David Groulx. From Turtle Island to Gaza. Athabasca University Press, 2019. 70 pp. ISBN: 9781771992626.
When I look at a map of the Gaza, she, the land, resembles the body of a woman lying on her side, facing the Mediterranean Sea. Her head has long ago been buried in the sand as if someone is trying to snuff out her memories of an open, borderless sky.
Writing this book review has caused me to search through my memories and photographs of my first visit to Gaza in December 1992. The weather was unseasonably cold. Most days, Gaza's 25-mile-long coastline moderates the temperatures, but today it's bitter cold. I'd traveled 100 miles by bus from Amman, Jordan to Gaza on the coast. In the uplands, snow blanketed the earth and was in danger of freezing the region's fruit trees.
LeAnne Howe (on the right, in purple) walks with Palestinian children on a neighborhood street in a refugee camp in Gaza, 1992.
In the picture above, I'm wearing two coats, a purple raincoat, two pairs of socks to keep my feet warm, and a wool cap covered with a Palestinian keffiyeh. Yet, many of the Gaza children are wearing only a light jacket, no socks. I came to the region in 1992 on a Middle East study tour two weeks before Christmas. I loved everything about the trip to Gaza except riding on the bus with American Christians who would frequently break out into songs, such as "Onward Christian Soldiers" and "Blessed Redeemer." (At the time, I wrote in my journal, "I want to strangle them all especially the man in the Yankees' ballcap. These are the same people, cut from the same cloth, that build churches and highways over the sacred sights of Native peoples in the United States.")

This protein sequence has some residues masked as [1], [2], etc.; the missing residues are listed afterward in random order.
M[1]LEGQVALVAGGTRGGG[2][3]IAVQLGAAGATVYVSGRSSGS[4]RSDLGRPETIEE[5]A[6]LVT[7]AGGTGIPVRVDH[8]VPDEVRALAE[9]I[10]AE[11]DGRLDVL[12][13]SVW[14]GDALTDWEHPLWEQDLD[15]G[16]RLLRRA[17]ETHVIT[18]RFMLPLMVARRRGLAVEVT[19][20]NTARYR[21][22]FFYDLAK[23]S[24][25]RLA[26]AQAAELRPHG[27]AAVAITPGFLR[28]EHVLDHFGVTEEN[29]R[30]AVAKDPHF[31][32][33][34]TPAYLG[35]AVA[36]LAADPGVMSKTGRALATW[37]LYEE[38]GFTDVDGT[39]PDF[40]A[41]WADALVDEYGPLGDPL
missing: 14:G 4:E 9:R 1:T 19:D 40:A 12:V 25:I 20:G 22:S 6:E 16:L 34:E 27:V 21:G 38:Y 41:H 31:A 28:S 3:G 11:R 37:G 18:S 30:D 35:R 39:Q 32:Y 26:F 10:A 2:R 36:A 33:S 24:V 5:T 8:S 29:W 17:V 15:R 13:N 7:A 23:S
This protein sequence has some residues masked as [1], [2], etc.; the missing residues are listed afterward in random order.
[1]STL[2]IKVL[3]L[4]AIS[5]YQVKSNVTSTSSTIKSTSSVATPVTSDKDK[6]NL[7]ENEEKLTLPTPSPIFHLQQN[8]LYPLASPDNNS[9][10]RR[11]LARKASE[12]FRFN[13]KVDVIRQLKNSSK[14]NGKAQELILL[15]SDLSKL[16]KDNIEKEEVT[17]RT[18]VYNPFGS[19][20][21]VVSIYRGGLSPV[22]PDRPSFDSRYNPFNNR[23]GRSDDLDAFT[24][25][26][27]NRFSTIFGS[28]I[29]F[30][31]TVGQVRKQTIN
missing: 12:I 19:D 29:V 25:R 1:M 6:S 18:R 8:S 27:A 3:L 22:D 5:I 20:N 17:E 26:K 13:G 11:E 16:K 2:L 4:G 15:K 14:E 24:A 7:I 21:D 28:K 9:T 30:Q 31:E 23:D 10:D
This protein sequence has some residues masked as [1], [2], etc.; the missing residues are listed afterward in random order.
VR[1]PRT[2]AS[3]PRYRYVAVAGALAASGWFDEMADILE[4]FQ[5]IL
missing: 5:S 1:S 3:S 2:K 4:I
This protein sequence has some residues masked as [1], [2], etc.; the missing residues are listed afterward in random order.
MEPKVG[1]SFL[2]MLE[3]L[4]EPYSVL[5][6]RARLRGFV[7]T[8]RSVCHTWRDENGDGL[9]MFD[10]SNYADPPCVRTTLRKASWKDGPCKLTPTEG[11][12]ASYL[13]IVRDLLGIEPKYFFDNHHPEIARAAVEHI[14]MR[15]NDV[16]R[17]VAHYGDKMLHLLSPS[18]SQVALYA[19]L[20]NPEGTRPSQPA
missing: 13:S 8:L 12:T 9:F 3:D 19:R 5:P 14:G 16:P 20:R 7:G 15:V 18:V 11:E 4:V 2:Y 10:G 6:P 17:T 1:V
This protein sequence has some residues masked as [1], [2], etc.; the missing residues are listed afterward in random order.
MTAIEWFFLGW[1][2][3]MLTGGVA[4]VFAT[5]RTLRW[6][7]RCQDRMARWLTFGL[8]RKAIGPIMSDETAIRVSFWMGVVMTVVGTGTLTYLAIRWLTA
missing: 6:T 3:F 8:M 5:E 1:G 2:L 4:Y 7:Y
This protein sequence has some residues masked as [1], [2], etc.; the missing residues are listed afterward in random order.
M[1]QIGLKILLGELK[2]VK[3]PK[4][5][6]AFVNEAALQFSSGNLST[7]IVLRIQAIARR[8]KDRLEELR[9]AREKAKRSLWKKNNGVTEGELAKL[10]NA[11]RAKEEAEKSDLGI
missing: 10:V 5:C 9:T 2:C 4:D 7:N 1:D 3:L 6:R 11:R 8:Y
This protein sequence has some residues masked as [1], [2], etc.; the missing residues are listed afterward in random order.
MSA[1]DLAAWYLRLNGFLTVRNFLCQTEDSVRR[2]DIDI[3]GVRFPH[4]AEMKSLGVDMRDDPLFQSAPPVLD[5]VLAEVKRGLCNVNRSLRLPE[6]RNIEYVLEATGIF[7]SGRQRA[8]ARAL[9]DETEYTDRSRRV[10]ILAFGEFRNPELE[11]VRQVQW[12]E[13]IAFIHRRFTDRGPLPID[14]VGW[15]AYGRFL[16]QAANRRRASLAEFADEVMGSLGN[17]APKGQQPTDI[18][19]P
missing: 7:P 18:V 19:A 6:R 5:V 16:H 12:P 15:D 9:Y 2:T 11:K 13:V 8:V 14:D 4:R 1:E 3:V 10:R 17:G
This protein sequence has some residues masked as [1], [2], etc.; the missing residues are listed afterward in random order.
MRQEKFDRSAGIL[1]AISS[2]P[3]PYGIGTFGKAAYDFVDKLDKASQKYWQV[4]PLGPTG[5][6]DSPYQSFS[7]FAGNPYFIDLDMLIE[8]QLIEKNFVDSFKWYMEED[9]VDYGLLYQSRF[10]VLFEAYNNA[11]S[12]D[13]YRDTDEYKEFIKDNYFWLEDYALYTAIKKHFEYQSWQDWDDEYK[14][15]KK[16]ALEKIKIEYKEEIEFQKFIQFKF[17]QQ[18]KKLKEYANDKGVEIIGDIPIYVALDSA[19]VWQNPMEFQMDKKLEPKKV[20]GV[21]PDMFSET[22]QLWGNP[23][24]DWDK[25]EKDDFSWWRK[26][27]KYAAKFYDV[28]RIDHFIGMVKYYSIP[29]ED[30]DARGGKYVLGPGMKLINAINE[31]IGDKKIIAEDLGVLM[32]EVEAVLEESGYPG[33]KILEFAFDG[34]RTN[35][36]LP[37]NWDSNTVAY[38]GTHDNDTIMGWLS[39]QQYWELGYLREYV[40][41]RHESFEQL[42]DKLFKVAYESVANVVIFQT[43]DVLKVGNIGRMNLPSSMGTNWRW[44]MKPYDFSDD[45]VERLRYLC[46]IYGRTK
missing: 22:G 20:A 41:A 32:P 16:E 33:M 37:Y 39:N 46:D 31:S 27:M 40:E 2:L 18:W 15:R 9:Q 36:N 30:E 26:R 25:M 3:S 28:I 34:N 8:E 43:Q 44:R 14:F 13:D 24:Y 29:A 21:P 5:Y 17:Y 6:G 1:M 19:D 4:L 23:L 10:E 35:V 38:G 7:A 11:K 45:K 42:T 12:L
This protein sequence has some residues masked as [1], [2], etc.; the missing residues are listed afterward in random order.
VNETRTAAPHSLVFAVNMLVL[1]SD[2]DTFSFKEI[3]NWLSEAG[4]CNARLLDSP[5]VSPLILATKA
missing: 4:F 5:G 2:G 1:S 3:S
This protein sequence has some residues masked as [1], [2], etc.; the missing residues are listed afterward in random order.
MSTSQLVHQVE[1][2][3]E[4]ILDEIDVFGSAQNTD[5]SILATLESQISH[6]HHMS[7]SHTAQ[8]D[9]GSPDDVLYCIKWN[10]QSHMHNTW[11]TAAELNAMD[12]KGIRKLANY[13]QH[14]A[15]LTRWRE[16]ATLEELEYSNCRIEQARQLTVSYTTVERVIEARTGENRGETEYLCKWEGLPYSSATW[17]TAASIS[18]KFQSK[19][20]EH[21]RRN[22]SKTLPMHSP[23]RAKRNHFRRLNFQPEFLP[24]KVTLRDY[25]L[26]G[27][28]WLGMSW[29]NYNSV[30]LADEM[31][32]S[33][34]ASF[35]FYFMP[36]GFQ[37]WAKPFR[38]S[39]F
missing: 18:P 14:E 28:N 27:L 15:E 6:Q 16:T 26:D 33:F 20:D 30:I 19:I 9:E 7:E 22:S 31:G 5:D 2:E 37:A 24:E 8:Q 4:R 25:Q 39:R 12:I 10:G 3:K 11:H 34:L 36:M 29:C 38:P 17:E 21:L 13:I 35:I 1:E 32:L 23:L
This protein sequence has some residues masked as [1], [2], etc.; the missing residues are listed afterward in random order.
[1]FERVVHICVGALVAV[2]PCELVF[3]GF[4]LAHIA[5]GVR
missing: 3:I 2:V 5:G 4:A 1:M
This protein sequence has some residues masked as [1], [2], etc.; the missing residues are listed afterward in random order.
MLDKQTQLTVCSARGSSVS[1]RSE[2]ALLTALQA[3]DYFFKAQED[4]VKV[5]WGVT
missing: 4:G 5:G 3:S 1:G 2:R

While on that tour, I didn't know if I would ever return to the Middle East region, but the next year, my husband, who had lived in Lebanon and Syria for nine years and was fluent in Arabic, received a Fulbright-Hays Scholarship. We moved to Amman for a year in 1993-94. In 2011, I would receive a Fulbright to Jordan and live in Amman for another year. In 2013, we returned again to the region.
What I learned while on that first 1992 tour was that Gaza has been held captive since 1967 by the Israelis, but her history of abuse is much longer. Her earliest settlements were at Tell El Sakan and Tall al-Ajjul, two Bronze Age sites. The Philistines occupied Gaza territories until she was captured by Alexander the Great in 332 BCE. The history of Gaza reads like a Biblical account of begetting, one war begat another war. During the seventh century she, Gaza, the land, was passed back and forth between the Byzantine Empire and the Persians like a gang rape victim.
Gaza today is a vast refugee camp of nearly 800,000 people on the eastern coast of the Mediterranean Sea. She borders Egypt on the southwest and Israel on the east and north along a 51km border. It is through this lens of bordering colonizers, war and reprisals, and the broken bodies of men and bird wings that David Groulx (Ojibwe Indian and French Canadian) drew inspiration from in his collection of 54 poems, From Turtle Island to Gaza. He wrote the book some years after meeting an unnamed Palestinian man at a poetry reading in Harborfront, Toronto.